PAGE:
In other words, it's sex-positive.
And that's not all that easy to find in today's porn landscape.
Look, I'm not here to trash anyone's fantasy life. I'm really not. If you get off on ultraviolent rape fantasies and humiliation fantasies, that's okay with me, no matter which side of the equation you're on. The thing is, over time the internet's more accessible porn has pushed farther and farther into those more extreme fantasies. Things like Usenet's alt.sex.* hierarchy are laden with pedophilia, non-consentual (and very violent) assaults, pain, and humiliation. Stories and comics where the victim is left sobbing and broken at the end. And like I said, if you like that, then good enough. But it's really not my scene. It's misogynistic. (Sometimes men are the victims in these stories, but more often it's a woman. Often an 'uppity woman' who really 'had it coming.' Yeah.) Most of all, it's based on suffering, and my brain isn't really wired that way. It comes across as sex-negative. Sex is a weapon, used to master, not pleasure, in those stories.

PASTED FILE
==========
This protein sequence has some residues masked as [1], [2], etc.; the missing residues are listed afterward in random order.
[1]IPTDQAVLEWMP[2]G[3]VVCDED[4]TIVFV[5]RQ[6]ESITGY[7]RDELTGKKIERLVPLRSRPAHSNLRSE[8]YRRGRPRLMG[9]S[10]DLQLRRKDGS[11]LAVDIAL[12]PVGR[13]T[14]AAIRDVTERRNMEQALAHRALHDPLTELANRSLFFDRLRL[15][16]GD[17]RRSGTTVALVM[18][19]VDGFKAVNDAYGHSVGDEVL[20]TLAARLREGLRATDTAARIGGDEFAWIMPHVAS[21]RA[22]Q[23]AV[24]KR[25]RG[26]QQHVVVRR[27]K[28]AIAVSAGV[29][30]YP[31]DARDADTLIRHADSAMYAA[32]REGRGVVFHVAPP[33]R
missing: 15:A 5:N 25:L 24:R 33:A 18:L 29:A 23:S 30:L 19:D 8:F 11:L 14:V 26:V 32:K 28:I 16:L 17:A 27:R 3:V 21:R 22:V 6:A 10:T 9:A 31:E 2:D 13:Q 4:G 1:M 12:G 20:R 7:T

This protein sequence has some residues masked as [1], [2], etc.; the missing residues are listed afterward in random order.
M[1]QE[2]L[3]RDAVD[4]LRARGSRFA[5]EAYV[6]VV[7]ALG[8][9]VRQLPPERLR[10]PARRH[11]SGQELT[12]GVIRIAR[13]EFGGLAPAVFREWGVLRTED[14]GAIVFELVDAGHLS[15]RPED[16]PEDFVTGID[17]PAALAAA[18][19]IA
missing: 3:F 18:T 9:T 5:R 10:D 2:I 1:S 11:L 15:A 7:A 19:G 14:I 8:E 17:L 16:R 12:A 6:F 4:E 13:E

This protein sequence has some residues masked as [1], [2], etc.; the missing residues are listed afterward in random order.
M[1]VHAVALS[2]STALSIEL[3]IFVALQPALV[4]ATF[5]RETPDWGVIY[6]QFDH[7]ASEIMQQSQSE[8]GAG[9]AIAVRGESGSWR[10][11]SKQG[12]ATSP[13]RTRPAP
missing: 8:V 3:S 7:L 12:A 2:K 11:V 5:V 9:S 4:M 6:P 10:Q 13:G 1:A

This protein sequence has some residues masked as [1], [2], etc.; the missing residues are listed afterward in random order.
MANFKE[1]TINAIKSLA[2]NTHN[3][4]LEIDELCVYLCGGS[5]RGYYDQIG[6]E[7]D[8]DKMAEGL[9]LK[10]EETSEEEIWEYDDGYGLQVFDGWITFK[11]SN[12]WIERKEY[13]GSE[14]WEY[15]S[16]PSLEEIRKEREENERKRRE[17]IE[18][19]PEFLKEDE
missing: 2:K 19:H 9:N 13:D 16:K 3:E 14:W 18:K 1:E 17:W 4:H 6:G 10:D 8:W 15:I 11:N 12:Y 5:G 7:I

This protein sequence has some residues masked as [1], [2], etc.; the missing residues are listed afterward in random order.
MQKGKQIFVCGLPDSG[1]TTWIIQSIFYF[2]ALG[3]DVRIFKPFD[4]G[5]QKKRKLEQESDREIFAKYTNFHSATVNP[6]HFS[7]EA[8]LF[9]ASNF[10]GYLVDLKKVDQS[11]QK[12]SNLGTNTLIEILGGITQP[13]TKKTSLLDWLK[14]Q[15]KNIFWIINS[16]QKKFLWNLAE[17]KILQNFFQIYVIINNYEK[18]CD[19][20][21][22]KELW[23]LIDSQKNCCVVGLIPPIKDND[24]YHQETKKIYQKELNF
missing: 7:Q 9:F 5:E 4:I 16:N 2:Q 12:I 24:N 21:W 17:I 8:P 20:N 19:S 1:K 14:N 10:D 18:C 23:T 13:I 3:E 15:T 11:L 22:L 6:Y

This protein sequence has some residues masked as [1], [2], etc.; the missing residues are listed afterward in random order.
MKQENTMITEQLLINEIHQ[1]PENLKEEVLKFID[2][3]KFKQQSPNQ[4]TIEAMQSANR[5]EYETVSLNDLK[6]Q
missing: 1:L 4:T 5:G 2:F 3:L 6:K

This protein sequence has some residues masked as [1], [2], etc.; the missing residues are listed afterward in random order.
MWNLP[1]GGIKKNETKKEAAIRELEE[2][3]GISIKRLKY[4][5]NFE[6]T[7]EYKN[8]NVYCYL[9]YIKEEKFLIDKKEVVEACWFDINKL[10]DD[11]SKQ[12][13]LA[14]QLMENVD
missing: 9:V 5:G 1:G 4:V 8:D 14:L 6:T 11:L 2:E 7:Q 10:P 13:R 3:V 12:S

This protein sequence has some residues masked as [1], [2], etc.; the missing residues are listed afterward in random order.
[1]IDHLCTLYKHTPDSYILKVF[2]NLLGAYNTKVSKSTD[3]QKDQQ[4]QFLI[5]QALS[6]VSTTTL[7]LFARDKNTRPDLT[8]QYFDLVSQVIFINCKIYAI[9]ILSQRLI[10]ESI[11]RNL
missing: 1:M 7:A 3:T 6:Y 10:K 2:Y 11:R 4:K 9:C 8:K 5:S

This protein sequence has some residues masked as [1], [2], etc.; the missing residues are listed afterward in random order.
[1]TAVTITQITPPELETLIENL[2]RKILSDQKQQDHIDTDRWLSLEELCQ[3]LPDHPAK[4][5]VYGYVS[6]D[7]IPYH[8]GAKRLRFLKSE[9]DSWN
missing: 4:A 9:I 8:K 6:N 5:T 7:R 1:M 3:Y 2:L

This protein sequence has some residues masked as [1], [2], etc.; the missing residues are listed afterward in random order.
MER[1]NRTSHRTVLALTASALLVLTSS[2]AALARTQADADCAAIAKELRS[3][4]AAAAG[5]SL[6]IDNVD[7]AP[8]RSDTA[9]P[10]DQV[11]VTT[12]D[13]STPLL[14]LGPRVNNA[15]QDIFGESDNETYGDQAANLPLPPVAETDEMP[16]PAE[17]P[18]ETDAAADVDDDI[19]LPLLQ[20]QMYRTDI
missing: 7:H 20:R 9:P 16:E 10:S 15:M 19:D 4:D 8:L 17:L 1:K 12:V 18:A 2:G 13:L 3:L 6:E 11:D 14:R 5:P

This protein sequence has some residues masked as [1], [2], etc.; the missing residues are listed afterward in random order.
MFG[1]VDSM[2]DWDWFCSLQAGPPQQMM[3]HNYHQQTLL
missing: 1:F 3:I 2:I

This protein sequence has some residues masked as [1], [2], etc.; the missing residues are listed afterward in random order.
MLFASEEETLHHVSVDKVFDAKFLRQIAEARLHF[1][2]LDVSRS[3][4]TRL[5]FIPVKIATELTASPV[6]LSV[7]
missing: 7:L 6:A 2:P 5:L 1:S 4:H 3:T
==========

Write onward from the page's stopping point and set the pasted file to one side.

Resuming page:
And that's not my thing. Apologies to you if it's yours. I'm not looking for an argument.
Slipshine might have some of that somewhere on its site (I don't pretend to have looked at everything on Slipshine), but the overwhelming message of Slipshine is sex-positive. Sex is a happy thing there. Everyone involved seems to be enjoying themselves. At the end of the scene, all the participants are pretty glad they were a part of it. If anyone's smug, then everyone's smug.
It kind of reminds me of XXXenophile, by the Foglios et al. XXXenophile was full-on porn, but it was full-on porn where everybody was pretty glad to be involved in sex. There was no guilt or pain or humiliation - just good clean dirty fun. That's what Slipshine had going for it.